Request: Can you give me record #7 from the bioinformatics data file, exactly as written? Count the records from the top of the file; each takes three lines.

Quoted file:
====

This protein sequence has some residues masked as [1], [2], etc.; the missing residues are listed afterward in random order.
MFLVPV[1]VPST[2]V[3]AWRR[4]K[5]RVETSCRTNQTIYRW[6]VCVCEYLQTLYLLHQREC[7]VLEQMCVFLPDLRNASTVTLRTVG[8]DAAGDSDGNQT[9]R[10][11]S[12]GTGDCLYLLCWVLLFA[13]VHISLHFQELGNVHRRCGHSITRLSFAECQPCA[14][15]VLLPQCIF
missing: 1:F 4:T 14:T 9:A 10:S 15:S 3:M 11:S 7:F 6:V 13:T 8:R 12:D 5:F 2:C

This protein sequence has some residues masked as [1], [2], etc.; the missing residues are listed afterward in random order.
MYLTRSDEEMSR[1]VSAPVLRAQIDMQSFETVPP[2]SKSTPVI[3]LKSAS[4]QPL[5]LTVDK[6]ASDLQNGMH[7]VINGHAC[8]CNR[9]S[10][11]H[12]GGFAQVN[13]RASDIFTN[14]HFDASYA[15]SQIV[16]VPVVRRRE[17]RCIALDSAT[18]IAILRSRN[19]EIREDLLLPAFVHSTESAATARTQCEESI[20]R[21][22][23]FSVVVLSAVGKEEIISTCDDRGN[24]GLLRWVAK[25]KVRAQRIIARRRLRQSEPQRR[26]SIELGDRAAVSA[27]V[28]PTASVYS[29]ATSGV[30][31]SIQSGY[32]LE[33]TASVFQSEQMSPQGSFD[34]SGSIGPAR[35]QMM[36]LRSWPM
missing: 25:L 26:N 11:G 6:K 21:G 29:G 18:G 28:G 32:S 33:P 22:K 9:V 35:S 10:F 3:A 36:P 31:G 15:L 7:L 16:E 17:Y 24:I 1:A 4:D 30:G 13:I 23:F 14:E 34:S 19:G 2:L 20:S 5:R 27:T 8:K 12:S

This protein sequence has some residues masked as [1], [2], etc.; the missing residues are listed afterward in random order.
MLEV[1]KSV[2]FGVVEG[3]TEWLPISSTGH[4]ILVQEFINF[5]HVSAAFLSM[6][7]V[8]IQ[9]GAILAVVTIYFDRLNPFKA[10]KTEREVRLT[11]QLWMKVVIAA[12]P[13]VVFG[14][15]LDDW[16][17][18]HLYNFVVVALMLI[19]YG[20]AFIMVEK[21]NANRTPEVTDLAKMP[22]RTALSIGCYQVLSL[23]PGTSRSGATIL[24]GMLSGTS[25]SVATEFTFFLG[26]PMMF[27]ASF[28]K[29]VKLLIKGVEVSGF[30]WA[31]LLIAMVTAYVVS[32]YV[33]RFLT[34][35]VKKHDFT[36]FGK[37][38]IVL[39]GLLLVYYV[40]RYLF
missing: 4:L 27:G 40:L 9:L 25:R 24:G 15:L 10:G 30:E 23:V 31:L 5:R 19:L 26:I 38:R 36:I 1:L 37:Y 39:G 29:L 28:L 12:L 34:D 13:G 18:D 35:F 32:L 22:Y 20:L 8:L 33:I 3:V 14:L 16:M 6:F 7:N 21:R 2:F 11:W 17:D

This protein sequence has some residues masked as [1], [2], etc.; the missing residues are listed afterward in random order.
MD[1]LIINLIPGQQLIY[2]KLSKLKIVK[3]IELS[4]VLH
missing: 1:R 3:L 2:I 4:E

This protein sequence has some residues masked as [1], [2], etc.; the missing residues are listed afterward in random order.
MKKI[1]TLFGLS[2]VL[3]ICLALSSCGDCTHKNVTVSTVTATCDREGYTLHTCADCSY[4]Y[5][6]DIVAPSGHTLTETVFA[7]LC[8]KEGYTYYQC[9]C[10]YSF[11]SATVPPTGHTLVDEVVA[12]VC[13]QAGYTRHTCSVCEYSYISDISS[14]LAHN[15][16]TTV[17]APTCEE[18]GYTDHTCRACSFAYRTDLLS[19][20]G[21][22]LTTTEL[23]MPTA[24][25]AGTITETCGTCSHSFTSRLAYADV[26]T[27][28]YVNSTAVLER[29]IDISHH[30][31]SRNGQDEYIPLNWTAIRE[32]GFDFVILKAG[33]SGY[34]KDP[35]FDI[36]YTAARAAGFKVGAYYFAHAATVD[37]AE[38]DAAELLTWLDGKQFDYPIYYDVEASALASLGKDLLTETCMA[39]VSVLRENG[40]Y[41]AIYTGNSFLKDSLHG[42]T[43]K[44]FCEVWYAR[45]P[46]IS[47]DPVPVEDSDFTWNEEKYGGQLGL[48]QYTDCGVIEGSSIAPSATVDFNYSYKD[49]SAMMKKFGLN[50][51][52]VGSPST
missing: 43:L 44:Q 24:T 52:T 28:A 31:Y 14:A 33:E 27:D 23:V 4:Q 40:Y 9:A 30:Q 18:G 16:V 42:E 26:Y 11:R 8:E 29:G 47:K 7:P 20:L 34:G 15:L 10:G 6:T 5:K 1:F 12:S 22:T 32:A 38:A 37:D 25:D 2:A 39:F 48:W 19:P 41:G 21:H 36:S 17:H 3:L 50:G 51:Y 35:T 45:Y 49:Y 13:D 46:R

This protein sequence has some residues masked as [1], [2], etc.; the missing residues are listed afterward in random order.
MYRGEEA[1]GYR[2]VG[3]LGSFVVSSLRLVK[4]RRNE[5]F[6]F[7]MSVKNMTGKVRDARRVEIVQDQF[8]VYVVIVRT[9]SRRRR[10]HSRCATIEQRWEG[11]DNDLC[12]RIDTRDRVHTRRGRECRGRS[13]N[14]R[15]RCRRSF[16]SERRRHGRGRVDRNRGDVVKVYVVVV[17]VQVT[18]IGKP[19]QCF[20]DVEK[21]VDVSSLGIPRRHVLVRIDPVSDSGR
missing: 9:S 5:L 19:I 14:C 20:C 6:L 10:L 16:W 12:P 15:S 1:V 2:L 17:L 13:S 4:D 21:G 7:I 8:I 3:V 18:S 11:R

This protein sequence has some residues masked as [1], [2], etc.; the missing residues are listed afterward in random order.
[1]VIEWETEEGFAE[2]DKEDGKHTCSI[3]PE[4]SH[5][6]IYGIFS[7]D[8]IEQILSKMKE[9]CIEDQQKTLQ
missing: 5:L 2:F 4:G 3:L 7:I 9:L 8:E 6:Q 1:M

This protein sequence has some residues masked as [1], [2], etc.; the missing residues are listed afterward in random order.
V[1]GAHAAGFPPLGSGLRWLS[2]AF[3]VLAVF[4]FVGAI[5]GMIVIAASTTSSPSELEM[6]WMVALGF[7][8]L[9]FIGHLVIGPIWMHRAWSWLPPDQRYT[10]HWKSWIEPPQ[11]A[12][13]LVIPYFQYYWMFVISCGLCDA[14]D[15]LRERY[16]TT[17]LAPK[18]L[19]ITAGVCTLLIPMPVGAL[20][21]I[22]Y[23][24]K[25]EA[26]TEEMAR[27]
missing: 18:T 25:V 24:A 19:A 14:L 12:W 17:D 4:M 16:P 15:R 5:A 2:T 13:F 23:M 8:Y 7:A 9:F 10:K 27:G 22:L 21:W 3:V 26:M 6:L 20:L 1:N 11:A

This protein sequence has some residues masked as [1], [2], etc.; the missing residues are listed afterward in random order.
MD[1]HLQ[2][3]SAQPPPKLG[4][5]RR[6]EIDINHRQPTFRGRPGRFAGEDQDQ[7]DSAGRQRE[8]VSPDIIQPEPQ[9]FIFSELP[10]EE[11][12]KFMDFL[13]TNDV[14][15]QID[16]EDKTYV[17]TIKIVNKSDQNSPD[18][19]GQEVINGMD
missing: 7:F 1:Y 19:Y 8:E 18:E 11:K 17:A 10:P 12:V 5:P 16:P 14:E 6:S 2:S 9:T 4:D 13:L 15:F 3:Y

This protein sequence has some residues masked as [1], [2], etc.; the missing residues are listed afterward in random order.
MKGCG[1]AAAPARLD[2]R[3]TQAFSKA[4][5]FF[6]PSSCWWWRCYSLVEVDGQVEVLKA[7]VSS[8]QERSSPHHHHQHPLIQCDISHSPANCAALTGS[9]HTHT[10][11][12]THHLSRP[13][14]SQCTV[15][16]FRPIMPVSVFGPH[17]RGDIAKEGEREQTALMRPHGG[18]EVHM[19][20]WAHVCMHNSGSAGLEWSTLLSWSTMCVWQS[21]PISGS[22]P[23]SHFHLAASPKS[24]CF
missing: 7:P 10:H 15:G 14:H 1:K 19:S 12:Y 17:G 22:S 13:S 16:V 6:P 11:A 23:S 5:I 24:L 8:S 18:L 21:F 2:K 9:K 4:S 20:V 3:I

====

This protein sequence has some residues masked as [1], [2], etc.; the missing residues are listed afterward in random order.
[1]VIEWETEEGFAE[2]DKEDGKHTCSI[3]PE[4]SH[5][6]IYGIFS[7]D[8]IEQILSKMKE[9]CIEDQQKTLQ
missing: 5:L 2:F 4:G 3:L 7:I 9:L 8:E 6:Q 1:M